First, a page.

Horn flies and face flies can be two of the most economically damaging pests to your stocker operation. Maintaining appropriate control of these flies can help ensure that your stocker cattle achieve their gain potential and your profit expectations. Horn flies can reduce weight gains by 15 to 50 pounds during a grazing season, while the economic losses from face flies usually are associated with pinkeye, a contagious disease that affects the eyes of cattle.
Entomologists claim the horn fly is one of the most serious pests of cattle. Economic losses to horn flies amount to hundreds of million of dollars per year in the United States. Specifically, horn flies pierce the skin of cattle to suck blood, often taking up to 20 blood meals per day. The resulting pain and annoyance interferes with feeding, resting and the other normal activities of cattle.
Reduced weight gains of 15 to 50 pounds would equal economic losses of $15 to $60 per animal in today’s cattle market.Large populations of horn flies may cause open sores on the head and underline which can predispose their hosts to secondary infections of both disease and parasites. Because of their piercing-sucking mouthparts, horn flies are suspected of mechanically transmitting anthrax and other diseases within a herd.
Horn fly numbers of 50 or more per lactating dairy cow or 200 or more per beef cow are considered to be of economic importance. Extreme numbers of 10,000 to 20,000 flies per animal have been reported and could make blood loss alone (0.5 gal/month) an important factor in reduced production. Horn fly populations have been generally noted to be lower on dairy cattle than beef cattle. The feed ration fed to dairy animals greatly affects the fly's survival in the manure.
Horn flies remain on the host except when laying eggs or migrating to new hosts. Their close association with cattle makes them susceptible to chemical control measures.
Ear tags and forced-use dust bags give the best control, although sprays or dips may be used successfully. Dust bags may be hung in exit alleyways from barns or placed between pasture and water or feed. Dust bags will provide effective control only if they are hung where cattle are forced to dust. Backrubbers can also give control but are usually less successful on horn flies.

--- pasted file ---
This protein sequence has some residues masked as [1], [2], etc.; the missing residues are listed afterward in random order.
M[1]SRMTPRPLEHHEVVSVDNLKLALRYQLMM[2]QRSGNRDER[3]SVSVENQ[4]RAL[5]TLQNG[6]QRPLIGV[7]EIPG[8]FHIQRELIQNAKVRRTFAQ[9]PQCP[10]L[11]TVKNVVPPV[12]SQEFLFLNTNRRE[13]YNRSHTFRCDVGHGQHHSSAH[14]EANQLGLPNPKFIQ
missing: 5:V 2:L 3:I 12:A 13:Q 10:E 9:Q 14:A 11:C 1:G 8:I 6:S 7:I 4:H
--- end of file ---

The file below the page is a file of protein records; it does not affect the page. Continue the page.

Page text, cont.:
Sprays may also be used for horn fly control. Residual sprays are to be applied at 1-2 qt/animal at 150 to 200 psi to gain complete coverage of the animal and penetration to the skin. Treat animals in small groups so that all animals are covered. Feed additives may be used for larval control; however, adult populations may not be affected because of fly migration.
Face flies are a major vector for animal-to-animal transfer of the infectious agents of pinkeye. They feed on eye secretions from infected animals and transfer the bacteria from animal to animal.
Pinkeye is found in cattle of all ages but primarily young animals. The causative agent is the bacterium Moraxella bovis. Cattle often carry Moraxella bovis but are immune to actual infection and do not show disease. Young animals have low immunity to M. bovis and are the most susceptible. They are usually on pasture where they may not be observed everyday. Pinkeye is spread by direct or indirect contact with infected cattle.
The first clinical sign of pinkeye is excessive tearing of one or both eyes. As the disease progresses, the animal holds the eye partially or tightly closed. If untreated, the cornea (clear surface of the eyeball) becomes inflamed and turns white. The cornea may ulcerate. If ulceration is severe, a permanent scar may form. As healing begins, blood vessels migrate toward the ulcer. A white scar may remain in the center of the affected eye. The scar may resolve over time. The disease course is usually four to eight weeks. Damage to the affected eye may result in permanent blindness. The animal may refuse to nurse, graze or drink because of pain and/or blindness. Affected calves often lose weight. Reduced weaning weight is common. In addition to treatment and labor, this is a major cost of pinkeye. Injury of the eye must be differentiated from infectious causes. Careful examination of the eye is necessary to determine if injury has occurred.
Pinkeye prevention is more rewarding and cost-effective than treatment. Good face fly control is an important part of most pinkeye-control programs. Fly control should include different strategies throughout the summer. Some producers utilize insecticide ear tags. Rotating the type of insecticide from year to year is advised. Most fly tags last for approximately five months but lose effectiveness over time. Poor fly control may result in late summer if tags are inserted too early in the year. Insecticide dust bags or “face mops” are helpful but must be placed where animals will contact them on a daily basis. Fencing off watering tanks or salt/mineral feeders so that cattle must pass through a dust bag is one way. Sprays can be used, but cattle must be gathered up and sprayed on a regular basis for good control.
Prevention and control of pinkeye is of major importance in producing a quality product. Pinkeye normally does not cause high mortality but can cause severe economic losses to the cattle industry due to market discounts, reduced feed efficiency and weight loss. Market discounts may be $50 per head or more. A blind calf is difficult to handle and can result in carcass damage.
Treating pinkeye increases the risk of drug residues and carcass blemishes. Most pharmaceuticals used in treatment are irritating to muscle tissue. Make sure the volume at each injection site is no more than 10 ml. All injections, including pinkeye vaccination, should be anterior to the shoulder blade minimal. Follow label directions when treating pinkeye.